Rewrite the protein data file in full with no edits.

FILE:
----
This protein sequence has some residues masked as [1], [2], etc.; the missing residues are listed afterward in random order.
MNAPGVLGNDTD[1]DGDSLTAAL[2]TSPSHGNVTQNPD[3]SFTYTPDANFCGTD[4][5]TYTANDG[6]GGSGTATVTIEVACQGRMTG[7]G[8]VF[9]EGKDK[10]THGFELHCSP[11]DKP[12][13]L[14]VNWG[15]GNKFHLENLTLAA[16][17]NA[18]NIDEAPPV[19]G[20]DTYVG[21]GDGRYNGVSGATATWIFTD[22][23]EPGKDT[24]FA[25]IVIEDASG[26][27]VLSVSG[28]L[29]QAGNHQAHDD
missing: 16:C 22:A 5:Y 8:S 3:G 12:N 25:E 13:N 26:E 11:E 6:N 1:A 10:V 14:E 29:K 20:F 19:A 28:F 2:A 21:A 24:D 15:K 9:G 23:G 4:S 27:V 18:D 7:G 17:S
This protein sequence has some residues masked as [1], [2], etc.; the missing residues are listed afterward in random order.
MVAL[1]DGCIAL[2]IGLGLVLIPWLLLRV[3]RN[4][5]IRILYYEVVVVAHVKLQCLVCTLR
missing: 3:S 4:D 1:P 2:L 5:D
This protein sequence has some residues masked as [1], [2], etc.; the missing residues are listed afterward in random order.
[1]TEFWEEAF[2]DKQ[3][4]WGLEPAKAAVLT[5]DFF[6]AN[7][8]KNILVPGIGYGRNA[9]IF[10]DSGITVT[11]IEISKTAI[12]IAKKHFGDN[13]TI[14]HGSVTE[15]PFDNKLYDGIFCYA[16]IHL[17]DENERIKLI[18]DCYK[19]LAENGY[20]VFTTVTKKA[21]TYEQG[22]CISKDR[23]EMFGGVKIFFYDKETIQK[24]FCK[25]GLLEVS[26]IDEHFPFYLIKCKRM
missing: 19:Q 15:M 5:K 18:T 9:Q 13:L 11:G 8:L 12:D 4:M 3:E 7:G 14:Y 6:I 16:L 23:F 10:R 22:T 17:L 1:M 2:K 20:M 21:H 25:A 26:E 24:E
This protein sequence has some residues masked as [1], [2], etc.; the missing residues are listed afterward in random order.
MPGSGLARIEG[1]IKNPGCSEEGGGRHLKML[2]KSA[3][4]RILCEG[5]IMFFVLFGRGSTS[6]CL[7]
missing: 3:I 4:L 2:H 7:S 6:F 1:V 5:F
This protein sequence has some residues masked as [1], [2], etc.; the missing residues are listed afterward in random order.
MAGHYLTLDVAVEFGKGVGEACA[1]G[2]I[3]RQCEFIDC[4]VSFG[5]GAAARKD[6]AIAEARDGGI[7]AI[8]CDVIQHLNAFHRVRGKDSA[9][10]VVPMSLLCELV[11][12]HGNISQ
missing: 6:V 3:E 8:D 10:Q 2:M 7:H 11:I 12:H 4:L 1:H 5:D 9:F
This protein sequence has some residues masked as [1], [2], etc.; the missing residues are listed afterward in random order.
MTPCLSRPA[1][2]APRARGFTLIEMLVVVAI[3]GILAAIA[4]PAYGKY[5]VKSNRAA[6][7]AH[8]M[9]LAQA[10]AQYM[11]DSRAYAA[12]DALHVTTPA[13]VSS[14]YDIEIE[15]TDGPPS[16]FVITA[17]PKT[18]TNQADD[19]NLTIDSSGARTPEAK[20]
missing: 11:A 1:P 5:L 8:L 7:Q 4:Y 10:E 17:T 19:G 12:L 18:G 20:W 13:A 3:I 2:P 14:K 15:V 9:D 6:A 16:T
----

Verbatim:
This protein sequence has some residues masked as [1], [2], etc.; the missing residues are listed afterward in random order.
MNAPGVLGNDTD[1]DGDSLTAAL[2]TSPSHGNVTQNPD[3]SFTYTPDANFCGTD[4][5]TYTANDG[6]GGSGTATVTIEVACQGRMTG[7]G[8]VF[9]EGKDK[10]THGFELHCSP[11]DKP[12][13]L[14]VNWG[15]GNKFHLENLTLAA[16][17]NA[18]NIDEAPPV[19]G[20]DTYVG[21]GDGRYNGVSGATATWIFTD[22][23]EPGKDT[24]FA[25]IVIEDASG[26][27]VLSVSG[28]L[29]QAGNHQAHDD
missing: 16:C 22:A 5:Y 8:S 3:G 12:N 25:E 13:N 26:E 11:E 6:N 1:A 10:V 14:E 29:K 20:F 19:A 28:F 2:A 21:A 24:D 15:K 9:G 23:G 4:S 27:V 18:D 7:G 17:S
This protein sequence has some residues masked as [1], [2], etc.; the missing residues are listed afterward in random order.
MVAL[1]DGCIAL[2]IGLGLVLIPWLLLRV[3]RN[4][5]IRILYYEVVVVAHVKLQCLVCTLR
missing: 3:S 4:D 1:P 2:L 5:D
This protein sequence has some residues masked as [1], [2], etc.; the missing residues are listed afterward in random order.
[1]TEFWEEAF[2]DKQ[3][4]WGLEPAKAAVLT[5]DFF[6]AN[7][8]KNILVPGIGYGRNA[9]IF[10]DSGITVT[11]IEISKTAI[12]IAKKHFGDN[13]TI[14]HGSVTE[15]PFDNKLYDGIFCYA[16]IHL[17]DENERIKLI[18]DCYK[19]LAENGY[20]VFTTVTKKA[21]TYEQG[22]CISKDR[23]EMFGGVKIFFYDKETIQK[24]FCK[25]GLLEVS[26]IDEHFPFYLIKCKRM
missing: 19:Q 15:M 5:K 18:T 9:Q 13:L 11:G 8:L 12:D 4:M 3:E 7:G 14:Y 6:I 16:L 23:F 10:R 22:T 17:L 1:M 2:K 20:M 21:H 25:A 26:E 24:E
This protein sequence has some residues masked as [1], [2], etc.; the missing residues are listed afterward in random order.
MPGSGLARIEG[1]IKNPGCSEEGGGRHLKML[2]KSA[3][4]RILCEG[5]IMFFVLFGRGSTS[6]CL[7]
missing: 3:I 4:L 2:H 7:S 6:F 1:V 5:F
This protein sequence has some residues masked as [1], [2], etc.; the missing residues are listed afterward in random order.
MAGHYLTLDVAVEFGKGVGEACA[1]G[2]I[3]RQCEFIDC[4]VSFG[5]GAAARKD[6]AIAEARDGGI[7]AI[8]CDVIQHLNAFHRVRGKDSA[9][10]VVPMSLLCELV[11][12]HGNISQ
missing: 6:V 3:E 8:D 10:Q 2:M 7:H 11:I 12:H 4:L 1:H 5:D 9:F
This protein sequence has some residues masked as [1], [2], etc.; the missing residues are listed afterward in random order.
MTPCLSRPA[1][2]APRARGFTLIEMLVVVAI[3]GILAAIA[4]PAYGKY[5]VKSNRAA[6][7]AH[8]M[9]LAQA[10]AQYM[11]DSRAYAA[12]DALHVTTPA[13]VSS[14]YDIEIE[15]TDGPPS[16]FVITA[17]PKT[18]TNQADD[19]NLTIDSSGARTPEAK[20]
missing: 11:A 1:P 5:L 8:L 7:Q 4:Y 10:E 17:T 19:G 12:L 18:G 20:W 13:A 3:I 2:P 14:K 15:V 9:D 6:A 16:T